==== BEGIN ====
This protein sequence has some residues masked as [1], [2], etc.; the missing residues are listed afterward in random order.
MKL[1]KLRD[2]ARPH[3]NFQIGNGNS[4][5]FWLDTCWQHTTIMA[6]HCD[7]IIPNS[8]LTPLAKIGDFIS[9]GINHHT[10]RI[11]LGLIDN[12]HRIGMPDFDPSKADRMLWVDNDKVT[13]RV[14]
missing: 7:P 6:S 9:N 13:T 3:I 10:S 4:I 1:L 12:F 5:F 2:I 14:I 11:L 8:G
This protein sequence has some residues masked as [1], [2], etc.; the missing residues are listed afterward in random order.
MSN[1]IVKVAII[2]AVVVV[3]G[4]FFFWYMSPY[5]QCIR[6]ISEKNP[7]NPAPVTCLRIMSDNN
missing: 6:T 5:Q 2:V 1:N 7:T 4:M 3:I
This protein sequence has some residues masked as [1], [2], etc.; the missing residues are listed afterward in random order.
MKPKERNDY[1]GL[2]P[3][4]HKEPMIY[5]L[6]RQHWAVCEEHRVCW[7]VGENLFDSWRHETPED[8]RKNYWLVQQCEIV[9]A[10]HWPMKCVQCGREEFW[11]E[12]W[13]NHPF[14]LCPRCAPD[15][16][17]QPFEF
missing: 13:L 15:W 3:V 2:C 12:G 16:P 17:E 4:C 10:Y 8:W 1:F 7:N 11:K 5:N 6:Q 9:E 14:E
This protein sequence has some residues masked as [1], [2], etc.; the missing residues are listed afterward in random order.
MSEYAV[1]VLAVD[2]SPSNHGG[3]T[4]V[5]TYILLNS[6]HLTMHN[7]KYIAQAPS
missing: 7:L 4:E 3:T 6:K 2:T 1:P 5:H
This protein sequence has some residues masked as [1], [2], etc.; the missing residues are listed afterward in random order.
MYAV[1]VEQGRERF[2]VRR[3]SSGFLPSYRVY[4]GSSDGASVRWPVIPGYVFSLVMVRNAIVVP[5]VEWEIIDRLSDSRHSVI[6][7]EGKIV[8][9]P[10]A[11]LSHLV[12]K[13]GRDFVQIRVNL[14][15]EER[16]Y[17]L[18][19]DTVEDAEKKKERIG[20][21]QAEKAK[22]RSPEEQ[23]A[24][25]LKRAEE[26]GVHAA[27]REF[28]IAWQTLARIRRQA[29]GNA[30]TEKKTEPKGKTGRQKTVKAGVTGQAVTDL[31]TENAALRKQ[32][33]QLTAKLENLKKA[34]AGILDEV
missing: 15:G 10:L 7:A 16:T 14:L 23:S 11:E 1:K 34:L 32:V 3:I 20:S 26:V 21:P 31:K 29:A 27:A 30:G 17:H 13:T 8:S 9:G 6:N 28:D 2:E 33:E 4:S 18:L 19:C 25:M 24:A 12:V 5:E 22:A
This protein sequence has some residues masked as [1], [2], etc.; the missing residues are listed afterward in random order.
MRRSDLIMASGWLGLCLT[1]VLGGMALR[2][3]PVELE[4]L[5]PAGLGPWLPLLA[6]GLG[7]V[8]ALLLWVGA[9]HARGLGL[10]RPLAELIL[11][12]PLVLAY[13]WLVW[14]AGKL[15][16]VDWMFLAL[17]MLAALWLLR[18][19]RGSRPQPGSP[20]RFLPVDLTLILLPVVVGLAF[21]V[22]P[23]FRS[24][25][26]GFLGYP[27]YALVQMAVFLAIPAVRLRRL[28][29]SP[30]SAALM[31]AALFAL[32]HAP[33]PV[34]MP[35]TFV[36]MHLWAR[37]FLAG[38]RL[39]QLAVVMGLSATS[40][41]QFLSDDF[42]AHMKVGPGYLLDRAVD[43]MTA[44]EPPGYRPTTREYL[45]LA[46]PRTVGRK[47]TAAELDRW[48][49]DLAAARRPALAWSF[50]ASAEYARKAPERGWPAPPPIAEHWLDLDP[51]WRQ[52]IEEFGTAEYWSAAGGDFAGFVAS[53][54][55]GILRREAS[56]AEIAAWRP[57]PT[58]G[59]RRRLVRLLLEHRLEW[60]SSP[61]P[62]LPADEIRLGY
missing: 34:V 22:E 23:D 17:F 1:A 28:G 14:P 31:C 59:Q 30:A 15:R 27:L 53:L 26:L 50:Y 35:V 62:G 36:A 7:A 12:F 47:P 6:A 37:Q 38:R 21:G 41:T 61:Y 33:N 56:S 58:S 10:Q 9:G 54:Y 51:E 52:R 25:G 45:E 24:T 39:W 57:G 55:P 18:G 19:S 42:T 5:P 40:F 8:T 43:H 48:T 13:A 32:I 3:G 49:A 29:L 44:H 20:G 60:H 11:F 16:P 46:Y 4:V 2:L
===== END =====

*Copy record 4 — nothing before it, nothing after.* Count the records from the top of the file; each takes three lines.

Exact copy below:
This protein sequence has some residues masked as [1], [2], etc.; the missing residues are listed afterward in random order.
MSEYAV[1]VLAVD[2]SPSNHGG[3]T[4]V[5]TYILLNS[6]HLTMHN[7]KYIAQAPS
missing: 7:L 4:E 3:T 6:K 2:T 1:P 5:H